How Much Sap Should A Sapsucker Sip If A Sapsucker Could Sip Sap?

Recently we went downtown to Chicago’s northern lakefront.  Montrose Point is a great collecting area for migrant birds heading up north in the spring.  There were a variety of birds in the area including a number of Yellow-bellied Sapsuckers.  Below are a couple pictures of males (the red neck differentiates it from the female).  The first one was taken by Emil Baumbach and is, as always, excellent.  The second one is a closeup I took at Montrose :

As we walked around we noticed an immature male (notice the red cap and neck just growing in) Yellow-bellied Sapsucker at knee-level on a tree trunk.  I thought the location was pretty close to the trail but as people walked by he would just fly off and then return when the coast was clear.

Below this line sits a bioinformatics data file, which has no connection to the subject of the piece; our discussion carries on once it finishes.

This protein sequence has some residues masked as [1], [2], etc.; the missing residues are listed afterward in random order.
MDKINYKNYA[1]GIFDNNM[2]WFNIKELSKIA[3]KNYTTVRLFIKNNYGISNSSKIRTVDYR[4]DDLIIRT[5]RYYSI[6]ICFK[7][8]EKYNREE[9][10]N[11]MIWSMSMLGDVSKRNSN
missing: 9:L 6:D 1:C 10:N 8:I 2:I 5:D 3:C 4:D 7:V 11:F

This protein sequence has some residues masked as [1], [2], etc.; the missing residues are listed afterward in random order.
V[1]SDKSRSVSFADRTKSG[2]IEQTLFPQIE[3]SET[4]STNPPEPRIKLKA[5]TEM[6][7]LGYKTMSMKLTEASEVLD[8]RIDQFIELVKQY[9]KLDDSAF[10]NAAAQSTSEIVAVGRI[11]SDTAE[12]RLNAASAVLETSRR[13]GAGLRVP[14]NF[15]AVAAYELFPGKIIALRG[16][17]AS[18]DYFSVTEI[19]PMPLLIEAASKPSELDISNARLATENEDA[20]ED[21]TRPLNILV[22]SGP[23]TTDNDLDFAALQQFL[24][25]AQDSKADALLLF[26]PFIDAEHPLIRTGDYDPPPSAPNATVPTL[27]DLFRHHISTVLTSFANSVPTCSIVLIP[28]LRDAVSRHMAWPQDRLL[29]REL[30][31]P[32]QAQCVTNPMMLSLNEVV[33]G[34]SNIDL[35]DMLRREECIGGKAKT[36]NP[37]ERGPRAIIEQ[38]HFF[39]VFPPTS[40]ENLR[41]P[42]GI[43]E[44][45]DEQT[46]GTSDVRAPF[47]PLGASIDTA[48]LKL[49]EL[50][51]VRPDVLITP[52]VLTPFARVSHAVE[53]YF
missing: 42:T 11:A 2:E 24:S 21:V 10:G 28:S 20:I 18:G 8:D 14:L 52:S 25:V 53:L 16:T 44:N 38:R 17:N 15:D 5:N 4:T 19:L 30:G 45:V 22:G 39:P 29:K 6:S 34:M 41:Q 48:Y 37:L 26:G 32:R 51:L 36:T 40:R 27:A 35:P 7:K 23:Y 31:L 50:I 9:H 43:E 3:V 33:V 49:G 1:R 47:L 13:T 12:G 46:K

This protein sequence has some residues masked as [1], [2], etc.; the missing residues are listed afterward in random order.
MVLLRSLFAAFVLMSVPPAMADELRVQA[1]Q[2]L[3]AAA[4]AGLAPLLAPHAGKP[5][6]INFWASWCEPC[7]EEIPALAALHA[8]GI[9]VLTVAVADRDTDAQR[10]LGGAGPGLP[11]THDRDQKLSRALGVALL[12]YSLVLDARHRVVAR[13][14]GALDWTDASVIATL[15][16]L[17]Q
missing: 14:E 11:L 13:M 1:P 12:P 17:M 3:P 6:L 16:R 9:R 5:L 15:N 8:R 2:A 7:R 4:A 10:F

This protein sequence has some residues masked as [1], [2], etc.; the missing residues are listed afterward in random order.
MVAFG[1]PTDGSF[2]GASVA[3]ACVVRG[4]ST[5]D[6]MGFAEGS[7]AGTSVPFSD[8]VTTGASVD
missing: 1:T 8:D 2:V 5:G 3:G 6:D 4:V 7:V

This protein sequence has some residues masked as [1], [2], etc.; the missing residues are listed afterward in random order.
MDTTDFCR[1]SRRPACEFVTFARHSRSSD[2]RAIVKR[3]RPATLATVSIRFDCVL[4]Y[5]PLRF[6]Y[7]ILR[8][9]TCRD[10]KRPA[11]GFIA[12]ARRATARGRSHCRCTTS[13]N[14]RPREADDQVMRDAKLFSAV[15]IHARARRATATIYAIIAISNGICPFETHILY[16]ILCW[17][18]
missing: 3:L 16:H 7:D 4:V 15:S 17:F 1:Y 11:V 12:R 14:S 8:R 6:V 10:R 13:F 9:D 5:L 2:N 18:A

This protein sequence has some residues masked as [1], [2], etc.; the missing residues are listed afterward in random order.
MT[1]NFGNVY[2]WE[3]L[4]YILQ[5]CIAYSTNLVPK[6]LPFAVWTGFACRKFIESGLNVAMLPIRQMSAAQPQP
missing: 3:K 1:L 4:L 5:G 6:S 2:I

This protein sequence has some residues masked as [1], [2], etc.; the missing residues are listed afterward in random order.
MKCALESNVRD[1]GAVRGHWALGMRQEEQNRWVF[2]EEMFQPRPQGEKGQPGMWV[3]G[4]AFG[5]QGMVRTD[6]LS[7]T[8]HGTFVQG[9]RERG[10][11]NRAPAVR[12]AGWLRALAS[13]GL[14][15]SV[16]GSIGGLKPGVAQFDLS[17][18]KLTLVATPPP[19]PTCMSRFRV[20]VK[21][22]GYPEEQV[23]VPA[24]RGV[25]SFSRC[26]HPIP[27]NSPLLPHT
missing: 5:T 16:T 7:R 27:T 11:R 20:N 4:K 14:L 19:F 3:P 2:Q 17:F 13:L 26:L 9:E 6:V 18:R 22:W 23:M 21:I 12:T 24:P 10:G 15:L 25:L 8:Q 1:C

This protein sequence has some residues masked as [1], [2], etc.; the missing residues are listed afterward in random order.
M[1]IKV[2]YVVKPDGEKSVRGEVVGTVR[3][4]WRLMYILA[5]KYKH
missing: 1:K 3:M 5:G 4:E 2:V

As I positioned myself for a better pic I noticed all the holes in the trunk.  Then it dawned on me, the sapsucker was drilling for sap!  Look at the picture below and you can see the rows of holes created by the sapsucker:

After the holes are made the sapsucker sticks its brush-like tongue in searching for sap (and insects caught in the sap).  Take another look at all the sap holes created by the Yellow-bellied Sapsucker:

I had never noticed this before but because the holes were so low it was easy to spot them and to figure out what they were for.  Next time you see a Sapsucker, look for holes.

Stay Safe.  Go Birding.  Take Pics.  Post Here.  Repeat.


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